STATE EX REL. SCHOOL DIST. NO. 3 v. PRESTON.     289
 Apr. 1914          Opinion Per CROW, C. J.

schools of this state while others are not so qualified. The
supervisors of the model training school are chosen by the normal
school trustees, although an arrangement exists whereby the
directors of the school district may secure their dismissal.
In School District v. Bryan,
51 Wash. 498, 99 Pac. 28,
20 L. R. A. (N. S.) 1033, we had occasion to determine
whether a model training school conducted by a state normal
school was a common school. Discussing this question, we
said:

"The teachers under his charge [the principal of the
normal school] may be devoted in their pursuit of the art of
teaching, but they are not teachers within the meaning of
the law which has undertaken to insure that public school
children shall be taught only by those who have met (not
those seeking to attain) a certain standard of proficiency.
In other words, the argument of counsel emphasizes the fact
that in its operation the act of 1907 would break the
uniformity of the common school system. To summarize, a
common school, within the meaning of our constitution, is one
that is common to all children of proper age and capacity,
free, and subject to and under the control of the qualified
voters of the school district. The complete control of the
schools is a most important feature, for it carries with it the
right of the voters, through their chosen agents, to select
qualified teachers, with powers to discharge them if they are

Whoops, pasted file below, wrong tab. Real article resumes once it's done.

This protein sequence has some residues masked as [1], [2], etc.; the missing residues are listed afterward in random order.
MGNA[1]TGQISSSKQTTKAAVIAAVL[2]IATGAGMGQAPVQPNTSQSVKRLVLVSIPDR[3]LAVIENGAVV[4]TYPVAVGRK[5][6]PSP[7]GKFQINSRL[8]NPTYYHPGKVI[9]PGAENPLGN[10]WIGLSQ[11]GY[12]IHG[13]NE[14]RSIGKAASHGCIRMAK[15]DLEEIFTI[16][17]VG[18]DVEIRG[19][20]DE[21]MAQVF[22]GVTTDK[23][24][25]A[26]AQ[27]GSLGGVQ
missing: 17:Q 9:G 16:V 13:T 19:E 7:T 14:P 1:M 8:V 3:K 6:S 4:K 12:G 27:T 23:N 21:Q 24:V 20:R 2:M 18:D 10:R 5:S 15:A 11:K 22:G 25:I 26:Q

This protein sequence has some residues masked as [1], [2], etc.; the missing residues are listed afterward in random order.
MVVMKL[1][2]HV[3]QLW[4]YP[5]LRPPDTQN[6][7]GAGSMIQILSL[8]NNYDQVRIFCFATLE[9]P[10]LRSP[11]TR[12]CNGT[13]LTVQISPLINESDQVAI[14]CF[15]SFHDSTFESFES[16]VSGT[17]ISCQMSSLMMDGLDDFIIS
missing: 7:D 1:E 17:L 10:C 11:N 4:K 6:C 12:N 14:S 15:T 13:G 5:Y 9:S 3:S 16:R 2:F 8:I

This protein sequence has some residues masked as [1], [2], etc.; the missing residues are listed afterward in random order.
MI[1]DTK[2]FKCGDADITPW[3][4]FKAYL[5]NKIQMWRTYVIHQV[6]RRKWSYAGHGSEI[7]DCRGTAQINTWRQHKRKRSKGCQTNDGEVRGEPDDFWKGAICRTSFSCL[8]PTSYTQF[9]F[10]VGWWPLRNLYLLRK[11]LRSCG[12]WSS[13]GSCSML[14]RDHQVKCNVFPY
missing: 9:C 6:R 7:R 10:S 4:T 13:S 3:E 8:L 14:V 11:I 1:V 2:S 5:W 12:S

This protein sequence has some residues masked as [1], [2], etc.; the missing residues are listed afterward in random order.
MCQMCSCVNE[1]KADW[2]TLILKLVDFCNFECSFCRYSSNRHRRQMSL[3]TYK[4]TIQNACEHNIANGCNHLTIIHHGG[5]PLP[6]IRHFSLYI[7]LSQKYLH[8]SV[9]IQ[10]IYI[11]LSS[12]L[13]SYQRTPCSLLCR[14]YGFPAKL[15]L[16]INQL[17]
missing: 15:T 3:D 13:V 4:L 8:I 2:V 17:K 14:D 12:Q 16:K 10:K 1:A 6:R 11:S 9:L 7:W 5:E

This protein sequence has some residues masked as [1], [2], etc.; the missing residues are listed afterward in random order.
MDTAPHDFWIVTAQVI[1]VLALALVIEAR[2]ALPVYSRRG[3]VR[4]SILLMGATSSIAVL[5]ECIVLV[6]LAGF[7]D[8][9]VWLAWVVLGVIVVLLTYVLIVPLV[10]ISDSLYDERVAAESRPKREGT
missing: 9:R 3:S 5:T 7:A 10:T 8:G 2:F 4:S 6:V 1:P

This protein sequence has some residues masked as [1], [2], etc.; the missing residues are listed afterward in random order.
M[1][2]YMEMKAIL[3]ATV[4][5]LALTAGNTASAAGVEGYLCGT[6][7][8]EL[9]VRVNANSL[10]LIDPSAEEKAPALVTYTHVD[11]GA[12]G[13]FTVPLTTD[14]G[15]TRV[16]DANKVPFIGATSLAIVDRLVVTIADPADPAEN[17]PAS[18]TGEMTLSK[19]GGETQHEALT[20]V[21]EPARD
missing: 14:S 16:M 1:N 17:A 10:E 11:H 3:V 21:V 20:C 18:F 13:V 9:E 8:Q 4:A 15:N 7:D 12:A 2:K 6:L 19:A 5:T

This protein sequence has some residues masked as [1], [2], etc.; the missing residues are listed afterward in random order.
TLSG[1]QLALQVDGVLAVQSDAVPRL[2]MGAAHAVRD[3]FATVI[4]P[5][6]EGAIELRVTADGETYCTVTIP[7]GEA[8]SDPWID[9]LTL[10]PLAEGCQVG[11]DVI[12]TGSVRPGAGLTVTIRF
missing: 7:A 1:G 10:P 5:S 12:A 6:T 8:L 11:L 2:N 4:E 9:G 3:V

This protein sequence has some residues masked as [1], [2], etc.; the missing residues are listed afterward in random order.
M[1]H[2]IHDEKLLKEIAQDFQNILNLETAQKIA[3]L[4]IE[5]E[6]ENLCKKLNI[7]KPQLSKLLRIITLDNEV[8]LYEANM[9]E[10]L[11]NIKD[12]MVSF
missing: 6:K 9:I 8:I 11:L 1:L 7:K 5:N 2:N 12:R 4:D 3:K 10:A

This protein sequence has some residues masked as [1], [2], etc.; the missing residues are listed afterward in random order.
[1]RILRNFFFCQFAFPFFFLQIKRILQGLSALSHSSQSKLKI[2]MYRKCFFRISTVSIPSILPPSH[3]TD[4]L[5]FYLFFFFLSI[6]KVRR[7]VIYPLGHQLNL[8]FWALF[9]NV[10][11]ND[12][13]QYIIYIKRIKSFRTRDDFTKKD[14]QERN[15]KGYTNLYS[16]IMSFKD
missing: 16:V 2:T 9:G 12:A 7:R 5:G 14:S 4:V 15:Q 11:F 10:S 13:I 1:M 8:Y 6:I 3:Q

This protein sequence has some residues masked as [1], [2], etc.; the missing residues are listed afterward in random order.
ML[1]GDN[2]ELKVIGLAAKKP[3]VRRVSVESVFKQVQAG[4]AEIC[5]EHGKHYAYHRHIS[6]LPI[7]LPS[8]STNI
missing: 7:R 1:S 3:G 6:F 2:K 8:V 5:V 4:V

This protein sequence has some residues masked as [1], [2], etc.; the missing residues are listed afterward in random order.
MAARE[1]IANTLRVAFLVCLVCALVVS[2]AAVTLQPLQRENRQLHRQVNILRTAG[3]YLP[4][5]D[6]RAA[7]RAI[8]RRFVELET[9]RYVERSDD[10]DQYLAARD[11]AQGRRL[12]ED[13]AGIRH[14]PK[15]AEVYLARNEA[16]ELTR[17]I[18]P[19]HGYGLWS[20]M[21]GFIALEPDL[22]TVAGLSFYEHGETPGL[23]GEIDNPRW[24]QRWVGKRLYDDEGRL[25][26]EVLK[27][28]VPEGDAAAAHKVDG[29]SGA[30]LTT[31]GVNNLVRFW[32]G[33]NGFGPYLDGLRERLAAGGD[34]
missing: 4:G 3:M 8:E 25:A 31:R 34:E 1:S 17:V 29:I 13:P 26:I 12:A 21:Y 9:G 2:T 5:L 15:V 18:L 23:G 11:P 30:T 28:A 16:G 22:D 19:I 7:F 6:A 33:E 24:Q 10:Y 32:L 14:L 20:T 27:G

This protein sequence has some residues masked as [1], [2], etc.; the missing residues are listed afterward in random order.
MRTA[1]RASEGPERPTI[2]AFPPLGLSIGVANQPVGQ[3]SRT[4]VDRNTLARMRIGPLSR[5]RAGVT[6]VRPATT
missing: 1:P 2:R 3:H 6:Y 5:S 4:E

incompetent. Under the system proposed, instead of the
voters employing a teacher with proper vouchers of worthiness,
they are made recruiting officers to meet a draft for
material that the apprentice may be employed."

Applying the rule thus announced to the facts before us,
it is manifest that the model training school is not a common
school, and that Kittitas county is not entitled, in an
apportionment of the current state school fund, to a credit
predicated on attendance of children at such training school.

Relator makes some contention that the provisions of the
compulsory school law (Rem. & Bal. Code, SS 4714 et seq.;
P. C. 418 SS 859), indicates that the model training school
is either a common school or a private school, as children are

 290    STATE EX REL. LEACH v. FISHBACK.
                     Syllabus.                    79 Wash.

required to attend either a public or private school. There
is no merit in this contention. The compulsory school law
requires the attendance of children, as therein provided, but
does not provide that they must attend common schools of
the state or private schools. It therefore does not tend to
show that a model training school is either a common or
private school.

The writ is denied.

CHADWICK, ELLIS, MAIN, and GOSE, JJ., concur.